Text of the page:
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Lending

Community banks fear weight of CFPB's reach

The banking sector in Texas sees a new lawsuit filed against the Consumer Financial Protection Bureau by one of its own state banks as a natural reaction to unfinished Dodd-Frank rules and fears that loan products could be banned by the CFPB.

Last week, a Texas community bank and two nonprofits filed suit against the CFPB, claiming the bureau's structure and the president's means for appointing Richard Cordray CFPB director violated provisions of the U.S. Constitution.

State National Bank of Big Spring is the lead plaintiff in the case. The 60 Plus Association, a nonprofit that represents the interests of senior citizens, and the Competive Enterprise Institute, which advocates for limited government, are the remaining two plaintiffs.

The community bank, which is located in Big Spring, Texas, alleges that Title X of the Dodd-Frank Act and the CFPB's promulgation of a final rule regulating international intermittence practices has placed onerous burdens on the bank, forcing it to end certain services for clients.

Furthermore, the bank challenges the CFPB's power under the Dodd-Frank Act to write rules that could impact smaller banks' ability to provide certain loan products.

"The bank must conduct its business, and make decisions about what kinds of business to conduct, without knowing the CFPB will retroactively announce that one or more of the bank's consumer lending practices is 'unfair, deceptive or abusive," the bank said in its lawsuit. 

A CFPB spokesperson Jennifer Howard doesn't think the suit holds water, however.

"This lawsuit appears to dredge up old arguments that have already been discredited. We're going to keep our focus on the important work Congress created us to do — making markets work for consumers and responsible providers," she said.

John Heasley, executive vice president and general counsel for the Texas Bankers Association, said State National Bank's suit is in line with concerns expressed by other community banks.

One of the association's top concerns is the qualified mortgage rule, which when defined by the CFPB, will create the baseline for what types of loans are considered abusive, unfair or deceptive, Heasley said. He added that community banks are wary of any uncertainty or risk that could surface on this issue.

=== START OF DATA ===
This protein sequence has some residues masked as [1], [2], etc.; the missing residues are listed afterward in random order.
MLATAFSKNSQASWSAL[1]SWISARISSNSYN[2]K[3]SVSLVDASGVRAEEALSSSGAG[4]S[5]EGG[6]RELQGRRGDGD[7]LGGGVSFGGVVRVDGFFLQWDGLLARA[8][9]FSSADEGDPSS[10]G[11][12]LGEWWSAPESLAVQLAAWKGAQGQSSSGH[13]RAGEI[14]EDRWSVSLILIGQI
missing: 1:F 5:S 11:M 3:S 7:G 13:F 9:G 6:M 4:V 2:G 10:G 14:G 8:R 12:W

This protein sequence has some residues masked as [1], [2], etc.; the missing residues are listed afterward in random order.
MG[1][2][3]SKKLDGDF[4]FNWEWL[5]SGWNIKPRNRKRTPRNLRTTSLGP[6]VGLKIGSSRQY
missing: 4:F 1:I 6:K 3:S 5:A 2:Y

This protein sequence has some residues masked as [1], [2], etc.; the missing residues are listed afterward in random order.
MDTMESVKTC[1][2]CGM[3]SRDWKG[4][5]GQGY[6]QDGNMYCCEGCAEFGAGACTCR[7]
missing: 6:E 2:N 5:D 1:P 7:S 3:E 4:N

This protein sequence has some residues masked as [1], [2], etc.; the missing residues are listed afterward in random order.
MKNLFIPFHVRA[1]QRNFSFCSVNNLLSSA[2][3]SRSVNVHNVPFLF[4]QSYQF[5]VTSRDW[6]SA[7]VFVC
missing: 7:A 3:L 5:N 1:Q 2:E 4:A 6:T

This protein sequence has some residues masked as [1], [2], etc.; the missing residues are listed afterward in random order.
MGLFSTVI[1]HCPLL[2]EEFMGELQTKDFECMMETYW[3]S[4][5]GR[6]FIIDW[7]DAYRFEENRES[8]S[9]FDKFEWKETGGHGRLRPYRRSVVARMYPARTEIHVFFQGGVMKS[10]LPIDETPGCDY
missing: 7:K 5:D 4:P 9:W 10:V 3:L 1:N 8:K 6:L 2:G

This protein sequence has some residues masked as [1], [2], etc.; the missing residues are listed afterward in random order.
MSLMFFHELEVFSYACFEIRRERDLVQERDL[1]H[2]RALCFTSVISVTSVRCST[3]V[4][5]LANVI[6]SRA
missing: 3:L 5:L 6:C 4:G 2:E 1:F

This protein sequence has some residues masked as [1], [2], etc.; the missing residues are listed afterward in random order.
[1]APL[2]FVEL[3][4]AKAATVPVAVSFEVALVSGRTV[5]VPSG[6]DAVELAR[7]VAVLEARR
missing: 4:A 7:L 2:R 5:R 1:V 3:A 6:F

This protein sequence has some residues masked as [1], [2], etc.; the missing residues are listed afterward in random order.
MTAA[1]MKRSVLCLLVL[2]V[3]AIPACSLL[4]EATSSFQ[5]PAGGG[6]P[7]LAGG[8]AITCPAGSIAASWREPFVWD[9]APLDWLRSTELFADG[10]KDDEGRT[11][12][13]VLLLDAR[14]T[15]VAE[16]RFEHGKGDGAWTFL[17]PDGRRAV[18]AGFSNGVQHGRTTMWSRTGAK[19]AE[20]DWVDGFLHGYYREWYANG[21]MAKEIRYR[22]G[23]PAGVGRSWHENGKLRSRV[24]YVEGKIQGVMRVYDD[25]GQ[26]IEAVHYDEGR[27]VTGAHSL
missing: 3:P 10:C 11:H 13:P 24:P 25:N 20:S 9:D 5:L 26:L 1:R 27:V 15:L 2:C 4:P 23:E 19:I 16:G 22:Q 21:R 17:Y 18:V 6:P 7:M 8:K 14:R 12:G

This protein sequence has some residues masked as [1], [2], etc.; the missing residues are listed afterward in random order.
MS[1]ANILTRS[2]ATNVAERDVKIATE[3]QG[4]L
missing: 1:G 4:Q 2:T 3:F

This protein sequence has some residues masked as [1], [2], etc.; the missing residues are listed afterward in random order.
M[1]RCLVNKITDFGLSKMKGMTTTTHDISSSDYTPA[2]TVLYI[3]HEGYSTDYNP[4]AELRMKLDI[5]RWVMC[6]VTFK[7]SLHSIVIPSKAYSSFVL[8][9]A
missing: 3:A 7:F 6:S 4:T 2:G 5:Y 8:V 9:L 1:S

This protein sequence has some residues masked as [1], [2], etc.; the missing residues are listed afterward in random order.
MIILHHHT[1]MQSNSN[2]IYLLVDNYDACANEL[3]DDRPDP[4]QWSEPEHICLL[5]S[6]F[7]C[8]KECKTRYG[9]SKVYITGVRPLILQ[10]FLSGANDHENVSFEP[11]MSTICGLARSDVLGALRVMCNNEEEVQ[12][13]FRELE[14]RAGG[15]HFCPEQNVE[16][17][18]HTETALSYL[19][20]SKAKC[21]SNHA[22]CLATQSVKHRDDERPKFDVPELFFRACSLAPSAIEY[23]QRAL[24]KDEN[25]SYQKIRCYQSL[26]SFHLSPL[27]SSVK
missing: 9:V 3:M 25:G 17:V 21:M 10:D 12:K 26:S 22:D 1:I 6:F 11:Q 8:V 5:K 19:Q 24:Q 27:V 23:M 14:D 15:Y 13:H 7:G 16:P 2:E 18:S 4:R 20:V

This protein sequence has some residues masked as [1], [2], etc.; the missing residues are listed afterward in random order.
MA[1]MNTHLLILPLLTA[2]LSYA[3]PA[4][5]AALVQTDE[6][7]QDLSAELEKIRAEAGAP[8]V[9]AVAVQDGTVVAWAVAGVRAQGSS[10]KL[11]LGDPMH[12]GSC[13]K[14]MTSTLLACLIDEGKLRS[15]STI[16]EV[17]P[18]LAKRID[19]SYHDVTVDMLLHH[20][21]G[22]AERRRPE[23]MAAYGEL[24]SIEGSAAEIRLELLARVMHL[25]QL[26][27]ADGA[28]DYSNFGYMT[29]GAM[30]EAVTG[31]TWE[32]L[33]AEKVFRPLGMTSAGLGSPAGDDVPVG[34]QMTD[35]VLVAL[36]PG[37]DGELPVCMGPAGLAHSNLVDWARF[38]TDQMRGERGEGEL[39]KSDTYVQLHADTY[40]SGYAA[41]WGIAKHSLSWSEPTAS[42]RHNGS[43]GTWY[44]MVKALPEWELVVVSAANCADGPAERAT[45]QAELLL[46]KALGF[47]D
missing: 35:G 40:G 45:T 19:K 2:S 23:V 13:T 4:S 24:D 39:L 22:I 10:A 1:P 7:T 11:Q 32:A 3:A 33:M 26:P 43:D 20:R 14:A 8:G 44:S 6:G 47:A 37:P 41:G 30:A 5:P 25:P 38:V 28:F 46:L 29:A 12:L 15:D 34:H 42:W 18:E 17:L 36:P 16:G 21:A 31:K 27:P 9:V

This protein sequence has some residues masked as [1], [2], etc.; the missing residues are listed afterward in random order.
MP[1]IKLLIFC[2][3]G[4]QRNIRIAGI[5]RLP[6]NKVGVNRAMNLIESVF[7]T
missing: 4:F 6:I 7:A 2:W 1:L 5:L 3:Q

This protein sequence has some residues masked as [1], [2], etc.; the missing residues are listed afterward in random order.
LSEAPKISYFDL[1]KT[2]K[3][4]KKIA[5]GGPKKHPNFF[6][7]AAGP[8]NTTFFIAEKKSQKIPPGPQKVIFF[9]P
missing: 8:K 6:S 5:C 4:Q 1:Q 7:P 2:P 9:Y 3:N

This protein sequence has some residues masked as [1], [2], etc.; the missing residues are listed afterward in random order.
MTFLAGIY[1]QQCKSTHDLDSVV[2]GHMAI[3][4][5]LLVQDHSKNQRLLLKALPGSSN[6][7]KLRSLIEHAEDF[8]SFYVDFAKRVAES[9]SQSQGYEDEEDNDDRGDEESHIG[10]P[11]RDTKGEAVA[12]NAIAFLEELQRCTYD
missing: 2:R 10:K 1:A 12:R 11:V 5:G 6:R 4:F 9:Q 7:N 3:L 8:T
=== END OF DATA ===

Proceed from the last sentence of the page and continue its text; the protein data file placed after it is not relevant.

"A lot of rural banks make small loans that are balloon, two-year, only-interest-rate (loans)," Heasley told HousingWire. These are loans that create much-needed financing for local communities and rural areas, he explained. But he fears products of this type could eventually be regulated out of the market by rules written to curb the practices of big banks.

Heasley claims some of the big lenders' pick-a-mortgage rate products were the real targets of the Dodd-Frank rule, but he fears smaller banks will feel the effects too.

The real result of Dodd-Frank "will be increased costs for traditional banks that had nothing to do with the crisis and less credit availability for the middle class," Heasley asserted.

Specifically, the lawsuit claims the CFPB is in violation of the separation of powers provision of the U.S. Constitution since it retains a number of exclusive powers.

The main plaintiff, State National Bank of Big Spring, believes there are not enough checks on the agency.

Furthermore, the bank claims President Obama's in-recess appointment of CFPB director Richard Cordray violated the appointments clause of the Constitution since it was an appointment made without the Senate's consent even though the Senate was technically still in session. 

Finally, the bank claims Dodd-Frank's creation of the Financial Stability Oversight Council violates the separation of powers clause since the members of FSOC, which was designed to watch for systemic risks in the market, includes nonvoting members who are not appointed by anyone in the executive branch. Despite not being appointed, they still partake in the proceedings, the parties contend in the lawsuit.

kpanchuk@housingwire.com

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